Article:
A new law banning controversial zero hour contracts "in most circumstances" will come into force in March of next year.
The Employment (Miscellaneous Provisions) Bill was today passed by both houses of the Oireachtas and will now be presented to the President for his signature.
Commencing in the first week of March 2019, the legislation aims to address the challenges caused by the increased casualisation of work and to strengthen the regulation of precarious employment.
Under the legislation, zero hour contracts will be outlawed except in situations of genuine casual employment and where they are essential to allow employers to provide cover in emergency situations or to cover short-term absence.
The legislation will also compel employers to pay a new minimum payment to employees called into work but sent home again without work.
The Bill introduces new rules on banded hours for employees who routinely work longer hours than reflected in their contract.
Under the new law, these employees will be entitled to be placed in a band of hours that better reflects the hours they have worked in a 12-month period.
The Bill also provides strong anti-penalisation provisions for employees who invoke their rights under the legislation.
Employers will also be obliged under the new laws to give employees basic terms of employment within five days
Employment minister, Regina Doherty, described the Bill as one of the most important pieces of employment legislation in a generation: "This is one of the most significant changes to working conditions in a generation and, crucially, will improve the security and predictability of working hours for employees on insecure contracts and those working variable hours.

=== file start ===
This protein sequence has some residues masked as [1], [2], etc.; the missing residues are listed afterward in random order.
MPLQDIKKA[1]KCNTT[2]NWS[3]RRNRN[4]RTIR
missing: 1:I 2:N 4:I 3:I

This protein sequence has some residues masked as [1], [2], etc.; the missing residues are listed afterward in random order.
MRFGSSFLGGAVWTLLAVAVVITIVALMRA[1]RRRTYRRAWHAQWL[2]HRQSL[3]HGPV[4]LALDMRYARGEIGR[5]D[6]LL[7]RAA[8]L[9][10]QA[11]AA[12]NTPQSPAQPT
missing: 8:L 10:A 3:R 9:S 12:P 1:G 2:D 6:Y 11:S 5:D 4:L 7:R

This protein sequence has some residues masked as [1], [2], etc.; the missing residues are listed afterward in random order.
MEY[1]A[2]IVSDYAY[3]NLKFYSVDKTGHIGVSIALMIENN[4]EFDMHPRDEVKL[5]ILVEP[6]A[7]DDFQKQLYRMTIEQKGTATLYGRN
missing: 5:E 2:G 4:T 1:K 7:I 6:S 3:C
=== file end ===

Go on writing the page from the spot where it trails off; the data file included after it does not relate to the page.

Welcoming the legislation, Mandata general secretary, John Douglas, said that Dunnes Stores workers and union activists who lobbied on the issue of zero hour contracts for the last four years deserve the majority of the credit for the legislation passing.
Dunnes Stores workers went on strike in April 2015 in order to raise awareness of the issue of low-hour contracts.
“Our members in Dunnes took the brave decision to go on strike for secure hour contracts four years ago. They brought the issue of insecure work to national attention, and they paid a price for doing so.
"It has taken four years for politicians to catch up, but now that they have passed this crucial Bill, vulnerable workers will have the opportunity to obtain a contract of employment which reflects the hours they actually do.
"This removes the uncertainty about whether you will be able to pay your bills this month, and will enable workers to better plan their lives," he said.
The Mandate general secretary said the legislation will also help ease the housing crisis: “Having ultra-flexible contracts with no certainty of hours or income denies many workers the opportunity of obtaining a mortgage. "When a worker goes into a bank, they can only obtain a mortgage based on the guaranteed hours in their contract.
"That means an average Dunnes worker would only be able to obtain a mortgage for approximately €30,000, which is impossible to purchase a house in Ireland and means the worker is stuck in the private rental sector where rents have increased by more than 80% in recent years."